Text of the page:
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I made the fence out of ash and hardboard. I routed a dado into the ash after I had joined them together, and placed a piece of hardboard over it and cut a slot. This T-slot will hold the T-bolt that comprises the stop block.

Pictures of the fence being built:

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Beyond that, it was pretty much just measuring, assembly, and figuring out how the fences were going to be stored when not in use. I spent yesterday afternoon doing a bit of finishing work on it – flush trimming any overhanging pieces, some sanding, and putting the final two pieces of ash on to finish the trim. The only thing left to do as of right now is putting on that last piece of ash.

Some pics showing the basic final appearance:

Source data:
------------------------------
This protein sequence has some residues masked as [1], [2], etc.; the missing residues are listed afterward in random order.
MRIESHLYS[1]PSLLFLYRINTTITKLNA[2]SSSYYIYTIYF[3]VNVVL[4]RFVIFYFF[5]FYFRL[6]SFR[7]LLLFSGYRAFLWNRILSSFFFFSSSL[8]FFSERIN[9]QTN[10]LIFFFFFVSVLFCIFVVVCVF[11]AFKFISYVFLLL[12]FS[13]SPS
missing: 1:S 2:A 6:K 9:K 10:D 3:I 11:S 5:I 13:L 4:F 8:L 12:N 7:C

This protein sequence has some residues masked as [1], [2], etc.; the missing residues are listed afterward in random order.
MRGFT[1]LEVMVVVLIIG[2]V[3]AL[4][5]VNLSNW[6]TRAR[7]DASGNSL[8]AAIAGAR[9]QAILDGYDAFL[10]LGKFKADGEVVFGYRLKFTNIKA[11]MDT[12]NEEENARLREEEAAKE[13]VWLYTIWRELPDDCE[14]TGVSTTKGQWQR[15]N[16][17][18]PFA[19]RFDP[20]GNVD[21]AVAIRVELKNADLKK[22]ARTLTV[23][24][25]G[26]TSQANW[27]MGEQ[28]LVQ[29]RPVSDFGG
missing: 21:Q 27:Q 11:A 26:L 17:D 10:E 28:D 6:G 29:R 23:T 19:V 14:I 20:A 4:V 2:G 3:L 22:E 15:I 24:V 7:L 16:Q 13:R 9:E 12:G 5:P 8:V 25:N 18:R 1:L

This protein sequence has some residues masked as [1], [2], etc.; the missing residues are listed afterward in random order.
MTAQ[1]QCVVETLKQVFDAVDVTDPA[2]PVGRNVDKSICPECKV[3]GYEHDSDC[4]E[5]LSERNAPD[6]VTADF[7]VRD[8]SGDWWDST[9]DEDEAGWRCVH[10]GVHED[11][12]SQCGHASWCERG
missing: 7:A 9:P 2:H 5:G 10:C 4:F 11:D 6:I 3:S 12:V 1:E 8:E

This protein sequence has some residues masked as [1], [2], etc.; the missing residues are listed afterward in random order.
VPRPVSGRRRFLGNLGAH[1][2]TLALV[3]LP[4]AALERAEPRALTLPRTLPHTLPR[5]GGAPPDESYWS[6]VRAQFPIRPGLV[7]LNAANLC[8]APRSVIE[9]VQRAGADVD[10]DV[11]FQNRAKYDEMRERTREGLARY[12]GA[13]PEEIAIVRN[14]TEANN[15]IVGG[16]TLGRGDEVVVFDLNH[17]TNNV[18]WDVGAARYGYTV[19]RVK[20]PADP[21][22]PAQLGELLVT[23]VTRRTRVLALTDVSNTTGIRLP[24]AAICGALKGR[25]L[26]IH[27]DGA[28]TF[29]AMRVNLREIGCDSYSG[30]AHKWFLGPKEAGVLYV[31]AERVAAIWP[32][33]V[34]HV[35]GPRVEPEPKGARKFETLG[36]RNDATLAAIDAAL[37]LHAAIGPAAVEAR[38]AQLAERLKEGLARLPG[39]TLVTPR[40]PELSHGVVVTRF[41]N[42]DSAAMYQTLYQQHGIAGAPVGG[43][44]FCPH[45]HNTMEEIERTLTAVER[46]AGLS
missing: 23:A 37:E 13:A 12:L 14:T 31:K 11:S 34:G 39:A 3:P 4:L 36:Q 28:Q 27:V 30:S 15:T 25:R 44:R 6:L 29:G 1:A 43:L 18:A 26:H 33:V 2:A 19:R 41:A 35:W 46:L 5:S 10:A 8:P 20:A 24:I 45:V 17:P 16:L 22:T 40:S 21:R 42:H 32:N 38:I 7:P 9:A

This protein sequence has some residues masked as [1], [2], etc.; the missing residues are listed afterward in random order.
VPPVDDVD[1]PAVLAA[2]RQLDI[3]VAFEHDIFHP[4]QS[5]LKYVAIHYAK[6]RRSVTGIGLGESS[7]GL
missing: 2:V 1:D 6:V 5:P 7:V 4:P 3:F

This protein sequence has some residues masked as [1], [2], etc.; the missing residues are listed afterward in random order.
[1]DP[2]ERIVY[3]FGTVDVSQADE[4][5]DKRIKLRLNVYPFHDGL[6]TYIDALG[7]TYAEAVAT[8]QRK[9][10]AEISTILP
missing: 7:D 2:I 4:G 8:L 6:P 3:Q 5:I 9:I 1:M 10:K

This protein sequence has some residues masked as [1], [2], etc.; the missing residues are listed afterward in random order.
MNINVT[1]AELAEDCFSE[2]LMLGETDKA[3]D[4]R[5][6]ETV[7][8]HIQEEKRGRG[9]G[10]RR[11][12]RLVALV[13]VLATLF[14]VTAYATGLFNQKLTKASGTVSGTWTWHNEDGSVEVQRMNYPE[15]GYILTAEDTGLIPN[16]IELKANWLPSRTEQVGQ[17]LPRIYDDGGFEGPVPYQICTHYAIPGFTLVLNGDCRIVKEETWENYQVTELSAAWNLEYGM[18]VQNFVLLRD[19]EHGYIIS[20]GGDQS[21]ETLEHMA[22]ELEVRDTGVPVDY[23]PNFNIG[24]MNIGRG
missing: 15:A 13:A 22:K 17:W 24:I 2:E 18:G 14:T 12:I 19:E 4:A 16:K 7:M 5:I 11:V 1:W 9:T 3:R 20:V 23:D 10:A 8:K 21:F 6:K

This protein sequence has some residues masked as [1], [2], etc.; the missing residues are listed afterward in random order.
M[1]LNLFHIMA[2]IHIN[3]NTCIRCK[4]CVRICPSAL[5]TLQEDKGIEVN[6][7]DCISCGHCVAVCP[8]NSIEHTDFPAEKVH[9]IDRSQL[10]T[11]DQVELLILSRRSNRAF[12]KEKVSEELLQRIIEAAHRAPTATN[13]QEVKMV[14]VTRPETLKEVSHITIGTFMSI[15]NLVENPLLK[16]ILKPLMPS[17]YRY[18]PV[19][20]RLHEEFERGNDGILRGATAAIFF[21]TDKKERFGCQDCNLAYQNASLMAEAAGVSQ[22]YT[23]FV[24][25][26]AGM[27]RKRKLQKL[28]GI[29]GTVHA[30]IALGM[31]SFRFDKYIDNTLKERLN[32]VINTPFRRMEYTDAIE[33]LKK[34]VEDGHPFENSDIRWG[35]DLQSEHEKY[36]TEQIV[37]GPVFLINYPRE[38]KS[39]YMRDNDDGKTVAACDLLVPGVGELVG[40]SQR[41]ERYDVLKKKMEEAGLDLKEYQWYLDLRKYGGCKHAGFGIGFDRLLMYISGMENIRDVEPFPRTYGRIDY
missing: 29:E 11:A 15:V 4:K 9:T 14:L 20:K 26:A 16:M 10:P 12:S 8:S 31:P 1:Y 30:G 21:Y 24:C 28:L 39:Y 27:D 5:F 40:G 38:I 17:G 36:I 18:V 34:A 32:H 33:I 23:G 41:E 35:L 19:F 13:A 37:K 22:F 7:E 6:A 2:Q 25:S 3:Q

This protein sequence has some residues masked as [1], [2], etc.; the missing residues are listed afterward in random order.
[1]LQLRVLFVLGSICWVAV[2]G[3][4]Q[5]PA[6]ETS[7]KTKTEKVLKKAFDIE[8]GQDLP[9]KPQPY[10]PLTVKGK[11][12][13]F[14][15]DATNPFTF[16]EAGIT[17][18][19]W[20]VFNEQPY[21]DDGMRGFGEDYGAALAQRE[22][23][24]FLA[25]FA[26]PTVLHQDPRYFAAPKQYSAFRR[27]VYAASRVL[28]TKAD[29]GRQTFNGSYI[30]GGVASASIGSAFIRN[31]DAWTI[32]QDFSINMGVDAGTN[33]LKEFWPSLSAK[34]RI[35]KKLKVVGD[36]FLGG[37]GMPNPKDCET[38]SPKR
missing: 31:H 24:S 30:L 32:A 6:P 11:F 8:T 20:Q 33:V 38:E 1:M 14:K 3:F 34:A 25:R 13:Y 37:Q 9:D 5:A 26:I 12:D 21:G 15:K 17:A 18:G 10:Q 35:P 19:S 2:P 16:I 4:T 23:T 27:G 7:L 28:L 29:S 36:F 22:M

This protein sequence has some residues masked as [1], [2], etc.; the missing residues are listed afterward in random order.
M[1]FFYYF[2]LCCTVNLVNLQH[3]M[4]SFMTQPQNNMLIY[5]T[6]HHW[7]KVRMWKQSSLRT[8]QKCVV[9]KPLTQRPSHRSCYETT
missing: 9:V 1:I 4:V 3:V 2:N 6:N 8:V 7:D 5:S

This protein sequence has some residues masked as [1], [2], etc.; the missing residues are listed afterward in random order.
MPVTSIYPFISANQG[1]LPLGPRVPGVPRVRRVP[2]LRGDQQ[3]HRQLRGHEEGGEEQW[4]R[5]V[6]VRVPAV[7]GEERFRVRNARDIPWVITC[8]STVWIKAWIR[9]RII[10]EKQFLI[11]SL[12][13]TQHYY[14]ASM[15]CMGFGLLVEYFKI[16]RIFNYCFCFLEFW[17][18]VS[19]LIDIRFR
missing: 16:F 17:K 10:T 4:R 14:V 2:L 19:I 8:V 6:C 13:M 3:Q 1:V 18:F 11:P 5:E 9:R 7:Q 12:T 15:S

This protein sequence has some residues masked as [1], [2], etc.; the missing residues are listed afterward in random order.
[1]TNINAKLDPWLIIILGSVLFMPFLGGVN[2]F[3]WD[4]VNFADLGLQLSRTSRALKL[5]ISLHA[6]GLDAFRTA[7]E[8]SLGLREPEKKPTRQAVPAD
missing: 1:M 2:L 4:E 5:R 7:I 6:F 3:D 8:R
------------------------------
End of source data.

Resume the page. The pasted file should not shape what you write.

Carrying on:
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Next time: about that green thing on top of it.

Dust collection

(Please see an updated full review here – 5/9/2012)

After mounting the vise, I got interested a bit more in dust collection. At this point I was still rocking the nasty carpet, but I knew that I might go through filters prematurely. I don’t have room for a full-fledged dust collector in the shop, so I have to resort to a Shop-Vac. For my situation, it works well. But I still needed a way to help protect the filter.

I had done a little research into cyclones and dust separators that people had made in a DIY approach. I liked that idea, but then noticed that Rockler made a lid for a 5-gal bucket that did the same thing for a very reasonable price. I decided to take the plunge, as the lid was only a buck or two more than buying a new filter, and it wouldn’t wear down.